The scene was bleak. An outline where a corpse used to be, a home that had been ransacked by forensic teams: local and federal, and a family torn in half. The family wasn’t there to James’ delight. He liked the science, the mystery, and the murderer. Not the victims.
He had spent the previous evening brushing up on the case with Ward and then by himself. In Ward’s office, they poured over the stats, the last kill, and some evidence: whatever they had, which wasn’t much. Paint on the hands of the victim’s husband and a traumatized kid was about it: and the boy, who was depicted to have seen the murder in the painting, wouldn’t talk. They had a psychiatrist working with him to try and get him to share his experience.
After Ward called it a day, past the setting of the sun, James went home and studied the case from the perspective of the media. Last years killing, the hype, the concern, and then the eventual drifting off of information as people lost interest due to its stale nature. But now the web was filled with posts and articles about “The Painter.” He had seen the name of the case file and now saw it on his computer screen from the public’s eye. He wasn’t sure how the name leaked, or if the FBI had taken the term from the public.
He didn’t uncover much but was able to familiarize himself with the previous case.
However, his trip home had proven quite peculiar. After leaving the office, he was met on the street side by a woman he never thought he would see again: Brianna’s mother. He was walking towards the subway when she stepped in front of him.
“Hello, Jay,” she said in a friendly tone.
James had not heard that abbreviation of his name in years.
She came near him and embraced him tightly as if there was absolutely no reason why she wouldn’t. And James knew very well, there was.
She was in her late fifties but looked like she was in her late thirties. She had short grey hair that she left undyed which was the only indicator of her age, aside from a few wrinkles around her eyes. She was the same build as her daughter and shared the same eyes.
James hugged her back and remained speechless.
Breanna’s mother pulled away but left both hands on James’ shoulders. “Come, let me drive you home.” She guided him to a car that was parked next to them on the side of the busy street. She opened the door for him and then found her place next to him in the backseat of the black sedan.
She said his address to whom James’ assumed was her personal driver. With that, the car started moving.
“Welcome to the FBI,” she said.
“This was you?” he replied. He put aside the shock hat he felt from seeing her, hugging her, and sitting next to her as his mind raced with the oncoming clarity. “The invitation, the application, the interview?”
She laughed. “Yes. You’re a smart kid, James. But come on. Of course, it was me.”
“But you hate me!”
“What? No, no, no, James. I don’t hate you. Yes, we’ve got our share of history but… I need people like you.”
“Wait,” James looked out the window. “Ward said he had a gut feeling about me. That’s why he picked me. But it was you.”
“Ward does see in you what I do. But, no, he didn’t pick you. It was me.”
“Ward’s boss? In a way.” She chuckled and then patted James’ knee.
“Enough about that, you’re here. That’s what matters. We’ve just got to lay down some-“
“Sorry, Ms. Jones,” James interrupted, “but why? Why me? After everything… why?”
“It’s this case, James. It’s nature just… well it reminded me of you and I realized I’d want someone with your talents on my side. Because God knows I know what it’s like to have your talents on the other side.”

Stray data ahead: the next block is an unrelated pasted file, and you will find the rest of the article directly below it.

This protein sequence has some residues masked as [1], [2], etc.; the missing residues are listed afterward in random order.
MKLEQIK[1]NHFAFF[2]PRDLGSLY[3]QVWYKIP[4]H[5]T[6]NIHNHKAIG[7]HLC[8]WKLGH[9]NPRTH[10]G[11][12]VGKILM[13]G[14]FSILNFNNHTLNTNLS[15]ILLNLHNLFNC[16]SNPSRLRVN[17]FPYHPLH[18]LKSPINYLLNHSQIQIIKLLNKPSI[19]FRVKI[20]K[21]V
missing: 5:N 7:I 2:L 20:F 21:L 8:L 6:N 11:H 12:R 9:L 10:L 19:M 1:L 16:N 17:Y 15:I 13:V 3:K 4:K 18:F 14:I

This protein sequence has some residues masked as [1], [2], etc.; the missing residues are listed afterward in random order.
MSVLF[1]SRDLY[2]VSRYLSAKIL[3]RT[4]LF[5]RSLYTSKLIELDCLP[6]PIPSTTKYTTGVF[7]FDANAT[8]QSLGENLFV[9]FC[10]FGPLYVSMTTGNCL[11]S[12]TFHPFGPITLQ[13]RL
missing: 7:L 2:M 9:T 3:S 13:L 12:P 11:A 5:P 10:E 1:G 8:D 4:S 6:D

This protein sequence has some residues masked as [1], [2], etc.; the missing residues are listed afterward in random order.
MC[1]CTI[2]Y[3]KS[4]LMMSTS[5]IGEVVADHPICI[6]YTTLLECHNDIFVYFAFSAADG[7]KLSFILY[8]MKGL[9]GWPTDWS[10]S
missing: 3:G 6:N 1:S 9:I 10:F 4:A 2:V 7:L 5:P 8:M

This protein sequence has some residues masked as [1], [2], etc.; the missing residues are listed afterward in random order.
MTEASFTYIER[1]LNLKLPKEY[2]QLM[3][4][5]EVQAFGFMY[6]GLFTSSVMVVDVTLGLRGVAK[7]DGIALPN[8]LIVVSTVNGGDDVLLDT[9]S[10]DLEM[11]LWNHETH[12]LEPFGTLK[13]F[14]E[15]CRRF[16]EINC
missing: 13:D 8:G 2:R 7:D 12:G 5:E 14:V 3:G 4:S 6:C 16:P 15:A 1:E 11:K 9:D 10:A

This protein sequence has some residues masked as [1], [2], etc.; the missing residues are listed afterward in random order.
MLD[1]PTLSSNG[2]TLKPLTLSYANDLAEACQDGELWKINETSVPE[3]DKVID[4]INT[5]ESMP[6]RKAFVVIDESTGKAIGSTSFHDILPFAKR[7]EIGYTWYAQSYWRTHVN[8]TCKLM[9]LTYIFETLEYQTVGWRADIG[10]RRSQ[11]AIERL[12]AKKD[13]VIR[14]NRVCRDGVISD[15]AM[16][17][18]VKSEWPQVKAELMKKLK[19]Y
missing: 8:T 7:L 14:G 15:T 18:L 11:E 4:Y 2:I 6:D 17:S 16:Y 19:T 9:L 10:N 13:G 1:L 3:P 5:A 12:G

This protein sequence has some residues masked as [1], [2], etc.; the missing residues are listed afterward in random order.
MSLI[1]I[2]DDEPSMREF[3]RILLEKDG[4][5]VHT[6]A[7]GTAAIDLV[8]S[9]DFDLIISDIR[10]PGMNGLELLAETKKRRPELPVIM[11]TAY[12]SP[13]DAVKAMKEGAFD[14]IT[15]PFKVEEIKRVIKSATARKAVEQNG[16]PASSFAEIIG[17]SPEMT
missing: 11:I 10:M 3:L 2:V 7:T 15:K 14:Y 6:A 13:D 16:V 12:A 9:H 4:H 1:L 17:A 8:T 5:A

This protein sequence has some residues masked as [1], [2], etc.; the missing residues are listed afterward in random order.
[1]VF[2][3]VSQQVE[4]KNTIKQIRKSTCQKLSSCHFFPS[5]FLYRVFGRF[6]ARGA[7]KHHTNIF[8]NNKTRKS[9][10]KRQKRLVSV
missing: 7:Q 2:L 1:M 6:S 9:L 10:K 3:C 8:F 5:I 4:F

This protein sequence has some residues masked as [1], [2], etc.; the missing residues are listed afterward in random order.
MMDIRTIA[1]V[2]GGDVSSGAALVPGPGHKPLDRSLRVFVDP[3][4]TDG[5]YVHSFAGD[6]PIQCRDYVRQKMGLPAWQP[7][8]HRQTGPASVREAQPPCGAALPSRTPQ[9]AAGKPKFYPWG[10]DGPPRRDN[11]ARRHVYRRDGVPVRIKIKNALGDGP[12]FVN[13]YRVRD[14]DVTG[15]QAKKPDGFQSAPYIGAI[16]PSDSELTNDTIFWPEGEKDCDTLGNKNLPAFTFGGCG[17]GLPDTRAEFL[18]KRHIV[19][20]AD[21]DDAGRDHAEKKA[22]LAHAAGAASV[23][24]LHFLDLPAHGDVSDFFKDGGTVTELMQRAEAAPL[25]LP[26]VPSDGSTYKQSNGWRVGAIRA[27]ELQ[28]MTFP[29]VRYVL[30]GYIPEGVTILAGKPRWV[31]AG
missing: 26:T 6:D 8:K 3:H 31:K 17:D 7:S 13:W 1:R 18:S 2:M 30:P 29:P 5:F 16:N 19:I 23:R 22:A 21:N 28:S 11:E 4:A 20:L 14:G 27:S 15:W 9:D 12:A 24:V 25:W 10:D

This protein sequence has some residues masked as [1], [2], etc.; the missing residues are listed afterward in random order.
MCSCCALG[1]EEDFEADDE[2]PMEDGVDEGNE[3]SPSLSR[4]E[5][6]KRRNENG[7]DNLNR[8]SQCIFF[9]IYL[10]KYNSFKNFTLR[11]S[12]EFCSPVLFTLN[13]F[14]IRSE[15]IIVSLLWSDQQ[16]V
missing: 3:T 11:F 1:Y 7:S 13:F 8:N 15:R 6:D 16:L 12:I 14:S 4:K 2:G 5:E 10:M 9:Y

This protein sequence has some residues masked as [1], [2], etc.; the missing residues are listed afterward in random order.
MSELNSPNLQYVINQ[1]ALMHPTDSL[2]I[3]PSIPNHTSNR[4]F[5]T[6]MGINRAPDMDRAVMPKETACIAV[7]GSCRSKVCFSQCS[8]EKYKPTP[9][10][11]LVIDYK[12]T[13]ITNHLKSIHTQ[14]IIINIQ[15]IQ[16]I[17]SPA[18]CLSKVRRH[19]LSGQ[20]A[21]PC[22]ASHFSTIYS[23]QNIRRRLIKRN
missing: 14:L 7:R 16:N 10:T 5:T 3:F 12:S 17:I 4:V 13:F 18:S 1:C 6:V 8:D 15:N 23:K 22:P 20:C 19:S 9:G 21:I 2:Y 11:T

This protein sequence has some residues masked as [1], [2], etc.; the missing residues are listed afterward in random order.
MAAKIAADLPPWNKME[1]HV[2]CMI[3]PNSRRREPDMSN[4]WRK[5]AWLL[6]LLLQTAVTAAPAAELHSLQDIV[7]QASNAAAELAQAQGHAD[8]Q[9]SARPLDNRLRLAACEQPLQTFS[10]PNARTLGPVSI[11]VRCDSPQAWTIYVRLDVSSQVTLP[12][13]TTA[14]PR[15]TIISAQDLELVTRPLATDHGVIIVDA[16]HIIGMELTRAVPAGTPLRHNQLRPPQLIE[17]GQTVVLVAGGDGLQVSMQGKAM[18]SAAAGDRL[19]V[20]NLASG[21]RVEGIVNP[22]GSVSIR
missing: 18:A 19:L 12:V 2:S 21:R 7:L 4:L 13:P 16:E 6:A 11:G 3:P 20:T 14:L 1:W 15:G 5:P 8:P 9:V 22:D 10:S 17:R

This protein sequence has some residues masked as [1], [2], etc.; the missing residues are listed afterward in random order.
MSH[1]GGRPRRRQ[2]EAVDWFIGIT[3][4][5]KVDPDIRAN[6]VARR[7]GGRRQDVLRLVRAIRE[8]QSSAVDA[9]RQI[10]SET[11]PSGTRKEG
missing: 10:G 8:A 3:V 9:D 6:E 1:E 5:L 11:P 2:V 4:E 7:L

The air went cold and James went pale.
“Will you help me? Will you help Ward?” she asked breaking the deafening silence.
“Of course,” James whispered.
“Thank you. But we should probably talk about Bri.”
James’ heart stopped for a second and he felt his chest tighten. This was going to be awkward.
“She’s been through a lot,” she began, “you know this, don’t you?”
“Then there is just one thing we’ve got to agree on: I don’t want you going anywhere near her. I’ll steer her work away from yours as much as I can. I need you, I like you. But I love her and I don’t want her getting hurt again, got it?”
She sounded so much like Brianna. Except James never feared Brianna, she only loved her. With this woman, however, fear was probably an understatement.
“Understood, Mrs. Jones,” James replied, his head hung.
“Please, son. Call me Martha. Now,” she took her hand off his knee and folded her arms, “if you solve this case, I’ll put your through Quantico as an off-site student. It’s only fair.”
“You’re kidding?” James knew Quantico was the FBI Academy and all agents needed to attend it. He lifted his head and looked at Martha Jones’ green eyes, veiled in the shadows cast by the city’s lights. He couldn’t imagine becoming an agent. He never had even pondered the possibility.
Martha smiled and returned his gaze. “I’m not. If you can identify The Painter and get enough evidence to put him away, I want you on my team permanently.”
“I-“ James paused. “Thank you, Martha.”
Martha’s smile widened, revealing wrinkles that weren’t visible before. James could tell she liked that he called her by her first name. “What exactly is your role with the Bureau?” he asked.
“An answer best saved for later.” She pointed past him at his apartment building. “Good night, James. And good luck with the scene tomorrow.”
James exited the car and stood on the curb. “Thank you for the ride, Martha Jones.” He closed the door behind him.
“You won’t even dream tonight, James Cooper.”
“What do you mean?”
Martha smiled. “Your dreams just came true.” With that, the car drove off into the night.
“Not all of them,” James thought.
James Cooper now stood in the house of the second victim, Scarlet Charles. Her body had already been moved by the local authorities. James looked at her taped outline and then his eyes quickly found the painting. It stood on a stand, behind the crime scene.